The Driver Porting Series now includes several articles on how kobjects
work as a way of tieing together data structures and managing reference
counts. Experience shows, however, that truly envisioning how
kobject-linked data structures tie together is a difficult task. In the
hope of shedding a bit more light in this direction, and as a way for your
editor to exercise his minimal skills with the "dia" diagram editor, this
article will show how some of the crucial data structures in the block
layer are connected.
The core data structure in this investigation is the kobject. In the
diagrams that follow, kobjects will be represented by the small symbol you
see to the right. The upper rectangle represents the kobject's parent
field, while the other two are its entries in the doubly-linked list that
implements a kset. Not all kobjects belong to a kset, so those links will
often be empty.
At the root of the block subsystem hierarchy is a subsystem called
block_subsys; it is defined in drivers/block/genhd.c. As
you'll recall from The Zen of Kobjects, a
subsystem is a very simple structure, consisting of a semaphore and a
kset. The kset will define, in its ktype field, what type of
kobjects it will contain; for block_subsys, this field is set to
ktype_block. Pictorially, we can show this structure as seen on
Each kset contains its own kobject, and block_subsys is no
exception. In this case, the kobject's parent field is explicitly set to
NULL (indicated by the ground symbol in the picture). As a
result, this kobject will be represented in the top level of the sysfs
hierarchy; it is the kobject which lurks behind /sys/block.
A block subsystem is not very interesting without disks. In the block
hierarchy, disks are defined by a struct gendisk, which can be
found in <include/linux/genhd.h>. The gendisk interface is
described in this article. For our
purposes, we will represent a gendisk as seen on the left; note that it has
the inevitable embedded kobject inside it. A gendisk's kobject does not
have an explicit type pointer; its membership in the block_subsys
kset takes care of that. But its parent and kset
pointers both point to the kobject within block_subsys, and the
kset pointers are there too. The result, for a system with two disks,
would be a structure that looks like this:
Things do not end there, however; a gendisk structure is a complicated
thing. It contains, among other things, an array of partition entries (of
type struct hd_struct),
each of which has embedded within it, yes, a kobject. The parent of each
partition is the disk which contains it. It would have been possible to
implement the list of partitions as a kset, but things weren't done that
way. Partitions are a relatively static item, and their ordering matters,
so they were done as a simple array. We depict that array as seen on the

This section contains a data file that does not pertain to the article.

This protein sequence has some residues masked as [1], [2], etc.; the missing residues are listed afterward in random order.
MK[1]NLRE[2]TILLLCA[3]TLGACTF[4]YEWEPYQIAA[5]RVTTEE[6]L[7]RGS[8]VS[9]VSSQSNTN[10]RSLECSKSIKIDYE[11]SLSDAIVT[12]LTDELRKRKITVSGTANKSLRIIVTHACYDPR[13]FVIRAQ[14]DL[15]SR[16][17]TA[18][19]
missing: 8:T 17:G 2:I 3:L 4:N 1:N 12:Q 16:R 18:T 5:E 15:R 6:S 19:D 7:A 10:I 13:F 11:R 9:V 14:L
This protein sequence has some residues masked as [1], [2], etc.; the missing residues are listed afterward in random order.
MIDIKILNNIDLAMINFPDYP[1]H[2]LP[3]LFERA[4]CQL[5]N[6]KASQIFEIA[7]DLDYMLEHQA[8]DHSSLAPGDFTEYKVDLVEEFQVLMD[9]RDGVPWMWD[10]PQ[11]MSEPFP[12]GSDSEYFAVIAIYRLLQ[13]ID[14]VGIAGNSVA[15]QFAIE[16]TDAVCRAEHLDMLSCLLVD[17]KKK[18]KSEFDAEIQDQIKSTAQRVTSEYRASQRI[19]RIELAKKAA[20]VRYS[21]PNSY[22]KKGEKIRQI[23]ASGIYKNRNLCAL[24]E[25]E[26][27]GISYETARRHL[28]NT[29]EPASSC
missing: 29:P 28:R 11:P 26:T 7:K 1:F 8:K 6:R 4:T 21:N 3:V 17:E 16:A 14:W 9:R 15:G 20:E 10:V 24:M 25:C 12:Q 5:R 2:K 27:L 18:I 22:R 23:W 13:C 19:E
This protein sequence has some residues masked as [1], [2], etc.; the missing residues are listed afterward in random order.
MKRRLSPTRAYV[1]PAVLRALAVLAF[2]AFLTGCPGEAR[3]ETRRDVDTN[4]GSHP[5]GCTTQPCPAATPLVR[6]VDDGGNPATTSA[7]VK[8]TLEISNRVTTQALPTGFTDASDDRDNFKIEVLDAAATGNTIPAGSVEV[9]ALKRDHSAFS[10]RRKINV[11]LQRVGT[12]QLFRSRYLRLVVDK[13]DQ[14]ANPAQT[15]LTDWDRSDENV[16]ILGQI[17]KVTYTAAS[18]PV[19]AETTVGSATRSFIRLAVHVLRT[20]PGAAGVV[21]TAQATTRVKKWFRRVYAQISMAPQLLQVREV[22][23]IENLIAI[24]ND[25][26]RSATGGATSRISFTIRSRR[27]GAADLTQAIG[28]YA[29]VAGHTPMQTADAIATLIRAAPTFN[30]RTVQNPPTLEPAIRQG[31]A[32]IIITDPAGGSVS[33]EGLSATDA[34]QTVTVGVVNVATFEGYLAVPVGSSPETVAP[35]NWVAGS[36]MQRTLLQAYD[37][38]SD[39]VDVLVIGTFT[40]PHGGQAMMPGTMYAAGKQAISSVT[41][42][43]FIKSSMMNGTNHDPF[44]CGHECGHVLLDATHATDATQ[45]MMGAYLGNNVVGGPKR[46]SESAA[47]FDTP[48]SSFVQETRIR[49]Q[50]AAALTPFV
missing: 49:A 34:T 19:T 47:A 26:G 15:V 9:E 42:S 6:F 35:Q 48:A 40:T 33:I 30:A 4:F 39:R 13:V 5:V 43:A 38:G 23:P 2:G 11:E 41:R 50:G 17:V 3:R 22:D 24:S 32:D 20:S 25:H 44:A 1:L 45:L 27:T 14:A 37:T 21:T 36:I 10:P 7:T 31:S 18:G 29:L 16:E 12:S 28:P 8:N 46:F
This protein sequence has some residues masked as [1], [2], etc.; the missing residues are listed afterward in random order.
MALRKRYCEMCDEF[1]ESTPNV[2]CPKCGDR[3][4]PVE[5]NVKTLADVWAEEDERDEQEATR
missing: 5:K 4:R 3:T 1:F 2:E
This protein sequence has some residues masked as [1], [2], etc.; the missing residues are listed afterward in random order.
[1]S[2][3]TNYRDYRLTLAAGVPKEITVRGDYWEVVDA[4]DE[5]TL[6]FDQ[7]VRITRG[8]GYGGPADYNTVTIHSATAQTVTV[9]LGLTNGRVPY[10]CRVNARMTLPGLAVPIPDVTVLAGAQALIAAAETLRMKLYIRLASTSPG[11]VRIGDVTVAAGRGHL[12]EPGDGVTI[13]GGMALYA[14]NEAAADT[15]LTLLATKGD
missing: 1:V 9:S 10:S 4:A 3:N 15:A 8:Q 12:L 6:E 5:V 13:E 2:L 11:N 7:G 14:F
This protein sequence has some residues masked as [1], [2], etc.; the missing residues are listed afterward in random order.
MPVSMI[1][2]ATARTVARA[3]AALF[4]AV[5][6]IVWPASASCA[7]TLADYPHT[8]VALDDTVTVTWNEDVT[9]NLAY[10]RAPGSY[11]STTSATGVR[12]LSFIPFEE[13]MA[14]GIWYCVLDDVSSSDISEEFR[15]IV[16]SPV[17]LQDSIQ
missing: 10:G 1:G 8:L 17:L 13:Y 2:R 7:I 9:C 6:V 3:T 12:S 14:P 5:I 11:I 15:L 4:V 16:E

As you can see, the kobject type of a partition is ktype_part.
This type implements the attributes you will see in the sysfs
entries for each partition, including the starting block number and size.
Another item associated with each gendisk is its I/O request queue. The
queue, too, contains a kobject (of type queue_ktype) whose parent
is the associated gendisk. The I/O scheduler ("elevator") in use with an
I/O request queue is also represented in the hierarchy. The scheduler's
kobject's type depends on which scheduler is being used; the (default)
anticipatory scheduler uses as_ktype. The resulting piece of the
puzzle looks as portrayed on the left.
The request queue and I/O scheduler information in sysfs is currently
read-only. There is no reason, however, why sysfs attributes could not be
used to change I/O scheduling parameters on the fly. The selectable I/O scheduler patch uses sysfs
attributes to change I/O schedulers completely, for example.
Putting it all together
So far, we have seen a number of disconnected pieces. The full diagram can
be found on this page
is a bit wide to be placed inline with the text (a small, illegible
version appears to the right). Also on that page, you'll
find a corresponding diagram showing the sysfs names the correspond to each
The data structure as described is the full implementation of the
/sys/block subtree of sysfs. The full sysfs tree contains rather
more than this, of course. For each gendisk which shows up under
/sys/block, there will be a separate entry under
/sys/devices which describes the underlying hardware. Internally,
the link between the two is contained in the driverfs_dev field of
the gendisk structure. In sysfs, that link is represented as a symbolic
link between the two sub-trees.
Hopefully this series of pictures helps in the visualization of a portion
of the sysfs tree and the device model data structure that implements it.
The device model brings a great deal of apparent complexity, but, once the
underlying concepts are grasped, the whole thing is approachable.
to post comments)